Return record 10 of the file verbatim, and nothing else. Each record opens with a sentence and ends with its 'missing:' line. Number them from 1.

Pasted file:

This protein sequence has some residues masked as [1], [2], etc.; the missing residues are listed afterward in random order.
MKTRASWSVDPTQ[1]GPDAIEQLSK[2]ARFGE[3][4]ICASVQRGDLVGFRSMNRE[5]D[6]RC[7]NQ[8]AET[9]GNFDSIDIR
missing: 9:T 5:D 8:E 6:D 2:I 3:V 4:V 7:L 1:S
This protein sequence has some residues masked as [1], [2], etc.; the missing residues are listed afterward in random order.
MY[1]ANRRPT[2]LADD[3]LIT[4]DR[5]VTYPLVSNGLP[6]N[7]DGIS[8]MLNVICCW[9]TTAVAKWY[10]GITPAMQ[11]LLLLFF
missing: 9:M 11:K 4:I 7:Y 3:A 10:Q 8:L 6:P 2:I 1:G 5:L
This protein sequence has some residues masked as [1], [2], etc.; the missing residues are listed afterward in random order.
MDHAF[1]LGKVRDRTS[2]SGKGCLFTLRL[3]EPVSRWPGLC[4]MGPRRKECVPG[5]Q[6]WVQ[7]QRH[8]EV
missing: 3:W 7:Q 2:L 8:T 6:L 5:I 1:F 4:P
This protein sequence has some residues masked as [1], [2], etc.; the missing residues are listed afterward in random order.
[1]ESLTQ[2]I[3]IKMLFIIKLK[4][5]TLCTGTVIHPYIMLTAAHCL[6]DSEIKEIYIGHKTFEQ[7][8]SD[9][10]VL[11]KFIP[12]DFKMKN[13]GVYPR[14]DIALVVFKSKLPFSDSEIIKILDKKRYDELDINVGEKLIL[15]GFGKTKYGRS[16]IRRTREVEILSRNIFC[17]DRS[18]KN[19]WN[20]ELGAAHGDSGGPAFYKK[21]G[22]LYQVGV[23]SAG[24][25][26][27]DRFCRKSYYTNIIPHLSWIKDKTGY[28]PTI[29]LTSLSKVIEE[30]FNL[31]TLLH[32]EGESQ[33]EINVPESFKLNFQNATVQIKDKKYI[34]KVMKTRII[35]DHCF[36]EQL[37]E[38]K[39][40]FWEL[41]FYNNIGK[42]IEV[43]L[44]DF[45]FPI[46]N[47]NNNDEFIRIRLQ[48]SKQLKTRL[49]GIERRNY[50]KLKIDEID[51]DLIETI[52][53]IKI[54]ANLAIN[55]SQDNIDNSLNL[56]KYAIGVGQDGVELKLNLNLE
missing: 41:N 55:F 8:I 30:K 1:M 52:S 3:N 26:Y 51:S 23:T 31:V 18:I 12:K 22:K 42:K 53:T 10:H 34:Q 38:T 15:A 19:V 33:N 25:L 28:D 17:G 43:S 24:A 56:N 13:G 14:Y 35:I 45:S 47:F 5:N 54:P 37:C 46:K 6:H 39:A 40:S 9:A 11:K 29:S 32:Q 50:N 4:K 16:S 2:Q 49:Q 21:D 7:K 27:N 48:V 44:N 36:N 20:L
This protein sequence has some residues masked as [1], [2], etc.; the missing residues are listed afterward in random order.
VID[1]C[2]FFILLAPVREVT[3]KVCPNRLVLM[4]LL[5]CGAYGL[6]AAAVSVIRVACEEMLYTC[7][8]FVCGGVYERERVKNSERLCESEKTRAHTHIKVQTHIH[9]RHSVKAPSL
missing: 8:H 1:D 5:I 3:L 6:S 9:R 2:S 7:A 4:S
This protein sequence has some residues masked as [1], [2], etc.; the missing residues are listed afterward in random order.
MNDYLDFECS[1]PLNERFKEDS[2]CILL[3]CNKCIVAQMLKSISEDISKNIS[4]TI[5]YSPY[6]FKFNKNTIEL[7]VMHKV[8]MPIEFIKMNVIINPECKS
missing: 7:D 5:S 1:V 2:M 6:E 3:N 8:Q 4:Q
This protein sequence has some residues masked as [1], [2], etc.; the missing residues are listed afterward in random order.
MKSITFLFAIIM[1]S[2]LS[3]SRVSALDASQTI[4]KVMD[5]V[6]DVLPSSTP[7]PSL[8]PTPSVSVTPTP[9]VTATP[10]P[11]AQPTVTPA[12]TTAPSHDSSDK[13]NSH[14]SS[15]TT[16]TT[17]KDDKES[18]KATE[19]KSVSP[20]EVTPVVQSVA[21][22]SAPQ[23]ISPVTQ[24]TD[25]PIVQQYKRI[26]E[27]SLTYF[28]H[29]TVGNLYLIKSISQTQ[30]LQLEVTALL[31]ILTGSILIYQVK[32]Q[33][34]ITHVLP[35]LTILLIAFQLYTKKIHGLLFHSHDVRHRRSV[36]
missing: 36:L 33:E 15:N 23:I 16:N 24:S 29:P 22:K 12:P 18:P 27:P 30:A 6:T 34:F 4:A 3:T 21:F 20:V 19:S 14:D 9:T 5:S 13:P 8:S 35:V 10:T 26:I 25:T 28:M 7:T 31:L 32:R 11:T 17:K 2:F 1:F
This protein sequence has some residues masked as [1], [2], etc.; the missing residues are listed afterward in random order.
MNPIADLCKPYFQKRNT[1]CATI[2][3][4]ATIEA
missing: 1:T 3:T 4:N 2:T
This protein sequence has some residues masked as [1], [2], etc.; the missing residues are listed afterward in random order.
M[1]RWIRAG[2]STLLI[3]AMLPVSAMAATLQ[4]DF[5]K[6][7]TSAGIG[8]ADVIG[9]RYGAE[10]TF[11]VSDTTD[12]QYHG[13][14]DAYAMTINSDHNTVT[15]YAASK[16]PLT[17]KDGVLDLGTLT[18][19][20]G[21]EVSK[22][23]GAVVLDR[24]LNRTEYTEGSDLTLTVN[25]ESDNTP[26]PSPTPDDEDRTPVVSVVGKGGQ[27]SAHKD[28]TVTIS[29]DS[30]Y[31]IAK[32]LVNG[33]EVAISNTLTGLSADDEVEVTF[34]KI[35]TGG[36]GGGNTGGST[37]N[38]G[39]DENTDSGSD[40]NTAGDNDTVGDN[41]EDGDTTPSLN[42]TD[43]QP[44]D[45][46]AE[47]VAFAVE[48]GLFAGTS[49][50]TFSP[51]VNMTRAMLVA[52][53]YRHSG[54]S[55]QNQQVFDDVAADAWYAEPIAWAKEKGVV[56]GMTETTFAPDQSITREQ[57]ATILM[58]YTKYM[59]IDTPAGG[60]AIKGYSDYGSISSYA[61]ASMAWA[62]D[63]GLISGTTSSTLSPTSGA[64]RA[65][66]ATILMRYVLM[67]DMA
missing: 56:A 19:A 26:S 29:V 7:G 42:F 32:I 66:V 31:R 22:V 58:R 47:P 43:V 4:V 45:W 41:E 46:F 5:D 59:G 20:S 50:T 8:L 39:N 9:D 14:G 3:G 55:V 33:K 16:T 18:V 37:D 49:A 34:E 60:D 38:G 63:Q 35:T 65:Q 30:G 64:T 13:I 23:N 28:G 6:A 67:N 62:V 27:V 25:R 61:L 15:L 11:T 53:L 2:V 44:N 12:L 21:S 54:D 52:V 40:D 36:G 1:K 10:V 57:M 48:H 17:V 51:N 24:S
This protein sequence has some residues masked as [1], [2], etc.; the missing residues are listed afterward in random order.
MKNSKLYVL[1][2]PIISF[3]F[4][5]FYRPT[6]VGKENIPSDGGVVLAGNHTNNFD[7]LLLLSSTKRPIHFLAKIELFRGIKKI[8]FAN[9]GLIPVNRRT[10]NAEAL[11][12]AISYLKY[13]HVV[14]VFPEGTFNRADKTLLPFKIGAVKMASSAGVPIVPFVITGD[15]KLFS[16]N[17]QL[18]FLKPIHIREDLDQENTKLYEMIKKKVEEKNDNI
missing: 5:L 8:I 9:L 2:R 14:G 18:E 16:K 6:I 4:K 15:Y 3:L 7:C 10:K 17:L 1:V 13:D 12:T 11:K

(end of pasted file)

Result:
This protein sequence has some residues masked as [1], [2], etc.; the missing residues are listed afterward in random order.
MKNSKLYVL[1][2]PIISF[3]F[4][5]FYRPT[6]VGKENIPSDGGVVLAGNHTNNFD[7]LLLLSSTKRPIHFLAKIELFRGIKKI[8]FAN[9]GLIPVNRRT[10]NAEAL[11][12]AISYLKY[13]HVV[14]VFPEGTFNRADKTLLPFKIGAVKMASSAGVPIVPFVITGD[15]KLFS[16]N[17]QL[18]FLKPIHIREDLDQENTKLYEMIKKKVEEKNDNI
missing: 5:L 8:I 9:L 2:R 14:G 18:E 16:K 6:I 4:K 15:Y 3:L 7:C 10:K 17:L 1:V 13:D 12:T 11:K